The bands shift both tonally and coloristically, and seemingly conform to no preconceived pattern or ideal. In some of the Spaces, there are no contrasts between dark and light, subtle tonal shifts, and changes in color. The physicality of the linen’s weave is always apparent. Thus, while the bands are lushly present, even in their palest manifestations of grays, whites, and off-whites, they are also as delicate as that first thin skin of ice that covers a lake in early winter.

            It is this paradoxical aspect of Sutil’s use of paint that first holds our attention; and it enables us to recognize other paradoxes. For while the viewer is conscious of the raw linen, the bands of translucent color hint at a space that seems flooded with light. One feels as if an interior (or interiorized) light has been made to pass through these bands, as through a prism. The paintings suggest that within the things of this world, and one of these things is a bolt of raw linen, light is present. As Sutil uses it, paint becomes a way of revealing a layered space, however paradoxical, elusive, fragile, and momentary.

            At the same time, in contrast to the physically insistent verticality of the bands, the unpainted areas (or raw linen) can read as horizontal rectangles. Located above and below the vertical bands, these physical rectangles impart an architectonic dimension to the painting. For example, one can associate the vertical bands with a Doric column’s fluting, while the rectangles of raw linen can be read as lintel and base. And yet, while the association with classical architecture comes readily to mind, such perceptions are not necessarily foremost in the artist’s mind.

            The architectonic association of post and lintel pushes the painting beyond any reductive art historical category. Is the painting an image, a record of a process, or a layered space? Are the bands referring to architecture, to color and light, or to the coloristic shifts that occur when one changes chords in music? In terms of their palette, while the greens, grays, blacks, and reds evoke nature as a possible source, the viewer can detect no obvious or direct link to the observable world. Nature may be the inspiration, but these paintings are not abstractions of the visible world. If anything, they rigorously resist that interpretation. Thus, unable to reduce the painting to a familiar art historical perception, the viewer is compelled to enter a place where the act of looking becomes possible once again. Such looking is not an homage to wonderment, and the feeling that it is forever lost; it is wonderment itself.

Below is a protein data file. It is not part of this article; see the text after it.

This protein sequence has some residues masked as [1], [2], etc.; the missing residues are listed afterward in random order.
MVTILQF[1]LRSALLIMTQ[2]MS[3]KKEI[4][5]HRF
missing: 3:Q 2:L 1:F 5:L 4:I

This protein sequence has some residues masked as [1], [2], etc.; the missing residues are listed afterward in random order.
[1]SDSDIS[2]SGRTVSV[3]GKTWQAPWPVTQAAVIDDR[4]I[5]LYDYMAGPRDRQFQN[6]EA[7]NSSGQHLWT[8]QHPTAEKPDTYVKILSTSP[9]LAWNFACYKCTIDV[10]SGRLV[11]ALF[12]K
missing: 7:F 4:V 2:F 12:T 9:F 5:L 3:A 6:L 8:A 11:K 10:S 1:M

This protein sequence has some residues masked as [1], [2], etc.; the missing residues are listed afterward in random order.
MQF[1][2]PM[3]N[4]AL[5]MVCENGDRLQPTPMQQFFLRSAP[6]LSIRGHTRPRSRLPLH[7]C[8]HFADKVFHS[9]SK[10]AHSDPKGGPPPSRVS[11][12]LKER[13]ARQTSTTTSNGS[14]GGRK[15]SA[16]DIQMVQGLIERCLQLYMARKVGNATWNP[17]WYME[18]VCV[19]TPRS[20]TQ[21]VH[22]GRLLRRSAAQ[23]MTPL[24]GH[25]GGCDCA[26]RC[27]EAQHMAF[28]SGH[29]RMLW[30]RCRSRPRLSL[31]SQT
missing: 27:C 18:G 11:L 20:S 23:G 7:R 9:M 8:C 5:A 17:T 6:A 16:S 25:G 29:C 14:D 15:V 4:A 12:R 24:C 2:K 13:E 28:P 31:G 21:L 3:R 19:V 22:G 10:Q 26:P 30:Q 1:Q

V.
Like the Atacama Desert Sutil once travelled through, the paintings comprising Spaces are both harsh and lush, austere and sensual. They provoke us to resist coming to conclusions about the reality we inhabit; and, in doing so, invite us to contemplate what is before us. In her ability to bring into a painting both the harsh and the lush, both extreme dryness and wet sensual light, Sutil has pushed painting into an area of speculation that seems particular to her concerns and no one else’s. With these paintings, she has entered into a territory all her own.

Spaces. Norah Haime Gallery, New York. October-November 1999.